December 21, 2006


Bad Boys. By Margie Palatini. Illustrated by Henry Cole. Katherine Tegen/HarperTrophy. $6.99.

Bad Boys Get Cookie. By Margie Palatini. Illustrated by Henry Cole. Katherine Tegen/HarperCollins. $16.99.

     Take the Big Bad Wolf of nursery-rhyme fame, double him to TWO Big Bad Wolves, and find ways to trip up every single evil plan the Bad Boys devise – and you have the formula for Margie Palatini’s two Bad Boys books.  But there’s nothing formulaic in the telling here, and kids in the target age range of 4-7 will likely let out wolfish howls of laughter at the plots the Bad Boys hatch and the way their plans are inevitably foiled.

     The first Bad Boys, originally published in 2003 and now available in paperback, starts with the wolves on the run from Red Riding Hood and the Three Little Pigs.  Willy and Wally Wolf congratulate themselves on their escape and recite their mantra: “We’re bad.  We’re really, really bad.”  But the thing is that they are bad at being bad, and that’s why the book is so much fun.  Willy and Wally need a way to hide out (and find something edible) while various good-guy characters are looking for them, and they get an idea when they spot some well-dressed sheep nearby (that is, sheep wearing dresses and hats and carrying pocketbooks – Henry Cole’s illustrations are a hoot).  So the wolves become Willimina and Wallanda, “two wolves in sheep’s clothing.”  They straighten their stockings, give themselves “a primp and poof,” powder their noses and walk right up to their would-be dinner.  The disguises work, too…well, almost.  One of the sheep, smarter than the others, realizes something is amiss and comes up with an entirely appropriate way to send the bad-boy would-be sheep back into hiding.  It’s “shear” brilliance – and the picture of the Bad Boys running away is absolutely hilarious.  But of course they’ll be back.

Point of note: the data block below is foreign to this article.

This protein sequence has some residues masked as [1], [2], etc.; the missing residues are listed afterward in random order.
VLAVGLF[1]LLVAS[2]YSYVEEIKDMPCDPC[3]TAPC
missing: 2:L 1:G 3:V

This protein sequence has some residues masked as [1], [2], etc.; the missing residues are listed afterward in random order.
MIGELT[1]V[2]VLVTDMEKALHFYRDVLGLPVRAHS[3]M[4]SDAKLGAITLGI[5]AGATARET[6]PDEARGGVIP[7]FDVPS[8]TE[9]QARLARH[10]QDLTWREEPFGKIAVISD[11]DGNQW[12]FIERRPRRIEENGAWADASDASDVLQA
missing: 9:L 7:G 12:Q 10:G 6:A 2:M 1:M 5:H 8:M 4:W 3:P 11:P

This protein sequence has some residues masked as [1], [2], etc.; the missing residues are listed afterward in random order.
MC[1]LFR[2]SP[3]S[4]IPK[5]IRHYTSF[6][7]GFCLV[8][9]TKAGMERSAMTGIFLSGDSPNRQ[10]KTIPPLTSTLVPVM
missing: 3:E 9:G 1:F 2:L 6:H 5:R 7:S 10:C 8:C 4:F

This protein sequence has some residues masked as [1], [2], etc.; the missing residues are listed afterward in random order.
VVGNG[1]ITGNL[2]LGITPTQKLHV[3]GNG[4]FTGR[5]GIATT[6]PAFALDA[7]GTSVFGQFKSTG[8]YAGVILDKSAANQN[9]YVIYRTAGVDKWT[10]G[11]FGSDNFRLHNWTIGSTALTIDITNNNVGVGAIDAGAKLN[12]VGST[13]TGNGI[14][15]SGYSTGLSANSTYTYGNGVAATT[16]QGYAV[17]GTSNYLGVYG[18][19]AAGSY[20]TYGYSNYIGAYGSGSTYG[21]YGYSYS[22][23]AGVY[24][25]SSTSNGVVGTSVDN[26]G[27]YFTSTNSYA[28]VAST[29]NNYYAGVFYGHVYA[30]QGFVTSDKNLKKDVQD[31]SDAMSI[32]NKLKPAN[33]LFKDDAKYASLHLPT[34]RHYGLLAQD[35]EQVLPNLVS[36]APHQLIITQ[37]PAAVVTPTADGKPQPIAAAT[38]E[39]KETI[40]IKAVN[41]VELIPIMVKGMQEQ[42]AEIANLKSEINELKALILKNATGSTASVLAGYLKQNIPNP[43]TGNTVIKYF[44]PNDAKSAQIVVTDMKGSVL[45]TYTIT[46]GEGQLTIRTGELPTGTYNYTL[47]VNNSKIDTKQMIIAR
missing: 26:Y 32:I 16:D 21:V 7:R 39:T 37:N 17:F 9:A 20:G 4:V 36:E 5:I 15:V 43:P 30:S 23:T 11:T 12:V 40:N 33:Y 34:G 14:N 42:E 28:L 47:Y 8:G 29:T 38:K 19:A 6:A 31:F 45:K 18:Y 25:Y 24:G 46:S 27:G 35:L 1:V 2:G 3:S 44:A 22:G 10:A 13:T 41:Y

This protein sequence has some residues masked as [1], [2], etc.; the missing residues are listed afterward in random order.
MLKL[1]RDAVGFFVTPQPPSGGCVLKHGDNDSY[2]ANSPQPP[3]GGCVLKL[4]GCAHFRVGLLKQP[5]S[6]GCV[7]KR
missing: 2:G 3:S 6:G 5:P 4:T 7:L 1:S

And they are, in Bad Boys Get Cookie, in which Willy and Wally find themselves in the middle of that story about the gingerbread man who runs away from the baker, saying, “You can run and run as fast as you can – you can’t catch me: I’m the gingerbread man.”  Except that that’s not what the escapee says when the Bad Boys run after him.  Instead, he calls out, “Na-na-ni-na-na! Lookee! Lookee! You can’t get me. I’m one smart cookie!”  Of course, the Bad Boys – motivated, as usual, by hunger – set all sorts of clever traps for the runaway, but of course all the traps fail (the Bad Boys’ disguise as Hansel and Gretel flops especially hilariously).  The cookie gets away from the wolves – but, just as in the original gingerbread-man story, runs into trouble when trying to cross a river on top of what he thinks is a log.  “I believe that little crumb is not as smart as he thinks he is,” remarks Willy.  True, true.  But the cookie’s disappearance still leaves the Bad Boys without anything to satisfy their appetites, until…but that would be giving away the book’s ending.  Suffice it to say that the conclusion is as delicious as the rest of the book – indeed, as yummy as the whole premise.  These Bad Boys are very good indeed.

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